Dawn Editorial 19 December 2020

Amir’s retirement

FAST bowler Mohammad Amir’s abrupt decision to quit international cricket this week at the age of 28 has drawn mixed reactions. Amir, who was dropped from the ongoing tour of New Zealand due to lack of form, has cited mental torture and shabby treatment from the PCB, his coaches and fellow players for his decision. From boy prodigy to tainted player to rebel without a cause, Amir’s controversial 11-year career never really allowed him to attain the status of a driving force in the Pakistan team. During his international debut at the ICC World T20, he was described as the most talented young fast bowler on the world circuit and was nominated for the ICC bowler of the year award. Unfortunately, he wasted all opportunities by getting embroiled in a nasty spot-fixing scam in the 2010 England Test series along with skipper Salman Butt and bowling partner Mohammad Asif and was banned for five years. He was lucky to be drafted back into national ranks in 2016 after serving his ban while the PCB earned flak for accommodating a ‘fixer’. Many teammates expressed discomfort based on his behaviour.
Last year, Amir surprised everyone by quitting Test cricket in order to prolong his limited-overs career, a move that was seen as self-centred by some former players including coach Waqar Younis. Pakistan needed Amir’s services in the Tests at the time to guide the rookie pacers, but his preference for the lucrative T20 leagues instead, proved controversial. Amir finished as Pakistan’s best bowler in the 2019 World Cup with 17 wickets but the team could not get into the semi-finals. His poor form this year did not see him get selected for the home series against Zimbabwe and he was overlooked for the New Zealand tour in a massive squad of 35, which was perhaps the last straw. In the final analysis, Amir squandered his own chances too often to survive in a career that had a dream beginning but a sad end.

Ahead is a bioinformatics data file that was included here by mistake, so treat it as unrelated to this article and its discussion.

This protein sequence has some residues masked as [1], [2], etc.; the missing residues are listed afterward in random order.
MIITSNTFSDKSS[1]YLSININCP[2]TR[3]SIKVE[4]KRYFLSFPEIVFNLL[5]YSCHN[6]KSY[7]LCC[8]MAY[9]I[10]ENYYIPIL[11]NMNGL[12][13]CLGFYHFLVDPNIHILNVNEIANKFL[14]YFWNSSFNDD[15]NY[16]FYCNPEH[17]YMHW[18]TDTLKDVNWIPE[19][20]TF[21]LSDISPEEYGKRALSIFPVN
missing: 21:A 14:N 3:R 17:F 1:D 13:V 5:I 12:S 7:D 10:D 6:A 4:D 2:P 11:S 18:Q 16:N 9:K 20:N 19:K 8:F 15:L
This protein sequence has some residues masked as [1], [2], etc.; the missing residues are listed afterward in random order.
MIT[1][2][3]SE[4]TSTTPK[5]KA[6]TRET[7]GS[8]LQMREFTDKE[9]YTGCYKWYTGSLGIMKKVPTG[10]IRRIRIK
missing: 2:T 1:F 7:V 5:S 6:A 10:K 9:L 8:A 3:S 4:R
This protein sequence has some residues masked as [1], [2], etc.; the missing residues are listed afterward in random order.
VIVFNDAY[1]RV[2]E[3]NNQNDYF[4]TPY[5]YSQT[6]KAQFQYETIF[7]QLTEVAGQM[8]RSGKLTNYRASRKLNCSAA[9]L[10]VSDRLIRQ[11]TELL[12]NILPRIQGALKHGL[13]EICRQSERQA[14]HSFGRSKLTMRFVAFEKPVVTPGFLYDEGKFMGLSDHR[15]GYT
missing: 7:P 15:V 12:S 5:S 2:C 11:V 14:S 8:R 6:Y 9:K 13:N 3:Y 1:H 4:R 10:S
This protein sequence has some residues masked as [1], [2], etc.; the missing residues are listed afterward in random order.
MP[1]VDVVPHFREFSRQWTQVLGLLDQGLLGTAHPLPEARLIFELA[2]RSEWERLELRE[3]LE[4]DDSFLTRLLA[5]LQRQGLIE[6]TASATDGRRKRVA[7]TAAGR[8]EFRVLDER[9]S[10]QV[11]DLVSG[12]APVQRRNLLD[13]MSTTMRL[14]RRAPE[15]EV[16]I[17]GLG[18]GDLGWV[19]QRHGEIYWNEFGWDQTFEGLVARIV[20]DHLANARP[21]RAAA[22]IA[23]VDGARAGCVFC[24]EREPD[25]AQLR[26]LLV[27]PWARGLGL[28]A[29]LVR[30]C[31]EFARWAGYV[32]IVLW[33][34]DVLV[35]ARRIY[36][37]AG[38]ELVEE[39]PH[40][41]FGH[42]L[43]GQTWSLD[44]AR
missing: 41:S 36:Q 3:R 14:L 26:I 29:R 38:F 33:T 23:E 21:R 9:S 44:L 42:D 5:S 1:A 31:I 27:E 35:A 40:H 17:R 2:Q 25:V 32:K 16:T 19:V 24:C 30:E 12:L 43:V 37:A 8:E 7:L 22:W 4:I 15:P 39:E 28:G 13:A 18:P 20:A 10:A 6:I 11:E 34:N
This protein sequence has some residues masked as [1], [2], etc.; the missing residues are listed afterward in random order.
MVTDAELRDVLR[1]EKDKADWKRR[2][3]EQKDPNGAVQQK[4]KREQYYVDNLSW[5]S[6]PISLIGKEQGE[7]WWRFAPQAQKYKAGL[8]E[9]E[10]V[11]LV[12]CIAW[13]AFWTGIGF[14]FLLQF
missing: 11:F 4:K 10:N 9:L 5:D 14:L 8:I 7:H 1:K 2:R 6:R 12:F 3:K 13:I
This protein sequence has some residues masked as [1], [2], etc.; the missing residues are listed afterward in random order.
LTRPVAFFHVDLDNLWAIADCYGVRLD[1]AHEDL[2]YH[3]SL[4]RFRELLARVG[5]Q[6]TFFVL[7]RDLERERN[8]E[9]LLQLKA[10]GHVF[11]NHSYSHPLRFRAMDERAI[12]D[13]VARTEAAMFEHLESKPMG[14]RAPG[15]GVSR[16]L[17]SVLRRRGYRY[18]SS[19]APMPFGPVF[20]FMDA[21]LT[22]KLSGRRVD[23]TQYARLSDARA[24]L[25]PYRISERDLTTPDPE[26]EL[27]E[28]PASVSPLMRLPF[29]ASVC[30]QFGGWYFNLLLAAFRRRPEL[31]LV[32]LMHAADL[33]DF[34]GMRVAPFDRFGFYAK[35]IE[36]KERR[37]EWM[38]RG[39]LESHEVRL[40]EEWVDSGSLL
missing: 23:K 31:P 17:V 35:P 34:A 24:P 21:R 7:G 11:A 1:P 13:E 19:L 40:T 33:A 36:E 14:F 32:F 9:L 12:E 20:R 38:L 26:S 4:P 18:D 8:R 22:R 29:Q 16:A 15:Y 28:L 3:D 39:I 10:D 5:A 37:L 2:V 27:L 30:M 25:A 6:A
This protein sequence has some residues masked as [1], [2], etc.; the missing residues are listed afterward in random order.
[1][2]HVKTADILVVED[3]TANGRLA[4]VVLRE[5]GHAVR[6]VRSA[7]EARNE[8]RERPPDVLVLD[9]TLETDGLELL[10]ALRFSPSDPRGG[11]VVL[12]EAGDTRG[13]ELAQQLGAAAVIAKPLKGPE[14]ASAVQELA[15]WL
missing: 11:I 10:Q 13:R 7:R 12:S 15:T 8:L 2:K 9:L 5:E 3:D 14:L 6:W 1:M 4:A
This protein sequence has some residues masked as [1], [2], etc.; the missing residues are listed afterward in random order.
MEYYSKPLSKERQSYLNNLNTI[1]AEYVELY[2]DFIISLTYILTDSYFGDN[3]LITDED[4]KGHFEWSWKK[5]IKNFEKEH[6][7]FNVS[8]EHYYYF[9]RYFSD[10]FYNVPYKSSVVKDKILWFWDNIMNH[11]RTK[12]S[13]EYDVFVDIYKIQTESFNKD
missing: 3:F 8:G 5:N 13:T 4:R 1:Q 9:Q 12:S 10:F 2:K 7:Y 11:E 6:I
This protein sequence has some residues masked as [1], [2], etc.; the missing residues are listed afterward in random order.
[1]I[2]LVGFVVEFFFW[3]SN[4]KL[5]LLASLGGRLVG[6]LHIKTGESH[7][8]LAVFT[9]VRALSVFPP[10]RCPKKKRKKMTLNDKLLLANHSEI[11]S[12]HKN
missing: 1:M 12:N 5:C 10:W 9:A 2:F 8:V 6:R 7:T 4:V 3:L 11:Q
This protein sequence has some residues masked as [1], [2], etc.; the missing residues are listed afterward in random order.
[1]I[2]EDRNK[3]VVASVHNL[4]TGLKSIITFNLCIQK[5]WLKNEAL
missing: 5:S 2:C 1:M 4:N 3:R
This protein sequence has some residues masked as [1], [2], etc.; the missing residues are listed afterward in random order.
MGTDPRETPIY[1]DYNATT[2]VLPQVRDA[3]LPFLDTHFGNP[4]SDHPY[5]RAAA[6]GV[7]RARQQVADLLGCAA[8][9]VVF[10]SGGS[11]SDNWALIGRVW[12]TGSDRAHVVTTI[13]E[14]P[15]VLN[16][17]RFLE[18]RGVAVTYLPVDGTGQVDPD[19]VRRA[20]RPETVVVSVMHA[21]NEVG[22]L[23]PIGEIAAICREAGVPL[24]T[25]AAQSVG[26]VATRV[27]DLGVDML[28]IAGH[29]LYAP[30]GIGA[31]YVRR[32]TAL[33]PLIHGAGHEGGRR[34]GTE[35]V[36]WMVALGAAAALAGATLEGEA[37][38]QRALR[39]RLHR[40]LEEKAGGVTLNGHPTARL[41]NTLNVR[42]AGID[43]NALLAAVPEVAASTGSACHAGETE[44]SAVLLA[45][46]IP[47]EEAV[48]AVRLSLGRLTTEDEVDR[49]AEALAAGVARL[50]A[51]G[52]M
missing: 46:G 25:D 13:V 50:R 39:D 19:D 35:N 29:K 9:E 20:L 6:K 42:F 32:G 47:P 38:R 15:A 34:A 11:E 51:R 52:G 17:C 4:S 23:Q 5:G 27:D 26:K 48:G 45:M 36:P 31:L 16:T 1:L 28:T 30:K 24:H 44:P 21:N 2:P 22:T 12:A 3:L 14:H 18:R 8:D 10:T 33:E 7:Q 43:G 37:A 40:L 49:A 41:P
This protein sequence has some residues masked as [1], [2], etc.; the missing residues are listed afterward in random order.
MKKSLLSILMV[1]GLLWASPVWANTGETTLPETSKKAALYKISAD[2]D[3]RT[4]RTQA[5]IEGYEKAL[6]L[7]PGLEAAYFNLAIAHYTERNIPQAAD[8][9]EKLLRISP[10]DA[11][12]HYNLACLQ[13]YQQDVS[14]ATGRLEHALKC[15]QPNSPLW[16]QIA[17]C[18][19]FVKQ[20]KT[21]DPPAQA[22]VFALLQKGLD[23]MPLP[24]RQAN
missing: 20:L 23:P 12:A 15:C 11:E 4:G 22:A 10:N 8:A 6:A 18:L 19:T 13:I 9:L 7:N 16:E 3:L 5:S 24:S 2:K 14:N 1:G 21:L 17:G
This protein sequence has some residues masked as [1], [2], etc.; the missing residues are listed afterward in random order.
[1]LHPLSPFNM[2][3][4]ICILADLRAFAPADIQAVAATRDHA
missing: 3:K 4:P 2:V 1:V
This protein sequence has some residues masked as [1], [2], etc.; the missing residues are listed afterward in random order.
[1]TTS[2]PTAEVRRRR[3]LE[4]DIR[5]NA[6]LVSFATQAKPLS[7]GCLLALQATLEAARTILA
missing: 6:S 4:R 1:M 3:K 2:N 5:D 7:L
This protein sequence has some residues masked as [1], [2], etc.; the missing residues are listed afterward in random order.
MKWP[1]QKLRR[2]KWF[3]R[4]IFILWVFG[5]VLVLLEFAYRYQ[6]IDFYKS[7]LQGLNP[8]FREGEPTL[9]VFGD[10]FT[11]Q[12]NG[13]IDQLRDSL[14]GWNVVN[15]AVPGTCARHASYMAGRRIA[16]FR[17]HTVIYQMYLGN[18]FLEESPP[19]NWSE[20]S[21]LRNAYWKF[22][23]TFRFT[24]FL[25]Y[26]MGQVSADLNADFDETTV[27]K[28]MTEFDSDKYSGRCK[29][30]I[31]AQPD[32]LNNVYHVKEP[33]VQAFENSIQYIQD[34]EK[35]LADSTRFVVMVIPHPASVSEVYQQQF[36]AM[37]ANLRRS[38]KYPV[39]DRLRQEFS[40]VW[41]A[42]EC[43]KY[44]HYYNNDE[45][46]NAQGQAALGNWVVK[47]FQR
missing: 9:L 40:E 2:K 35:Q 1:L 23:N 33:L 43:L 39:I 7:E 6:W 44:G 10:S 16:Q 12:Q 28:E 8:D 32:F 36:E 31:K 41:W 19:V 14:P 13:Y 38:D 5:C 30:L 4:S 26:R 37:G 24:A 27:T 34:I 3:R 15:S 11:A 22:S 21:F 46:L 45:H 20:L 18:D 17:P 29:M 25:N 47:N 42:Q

Heavily in debt

PAKISTAN’S foreign debt and liabilities have been increasing rapidly over the last several years. The government is forced to borrow heavily from external sources — including multilateral and bilateral creditors, and commercial lenders — in order to meet its foreign debt repayment obligations, as well as to finance its budget, development and imports.
Its growing need for dollars has compelled the country to periodically knock at the doors of the IMF over the last three decades, at the cost of economic growth, to avert potential defaults on foreign repayment obligations and shore up forex reserves. With cheaper and softer bilateral and multilateral flows becoming scarce, the government’s reliance on expensive foreign commercial debt is rising. In November alone, it was forced to borrow $1.1bn from commercial lenders, pushing up the total debt flows in the first five months of the present financial year to $4.5bn. According to the economic affairs ministry, the new debt inflows so far constitute 37pc of the annual budget estimates of foreign borrowings of $12.4bn for the entire fiscal.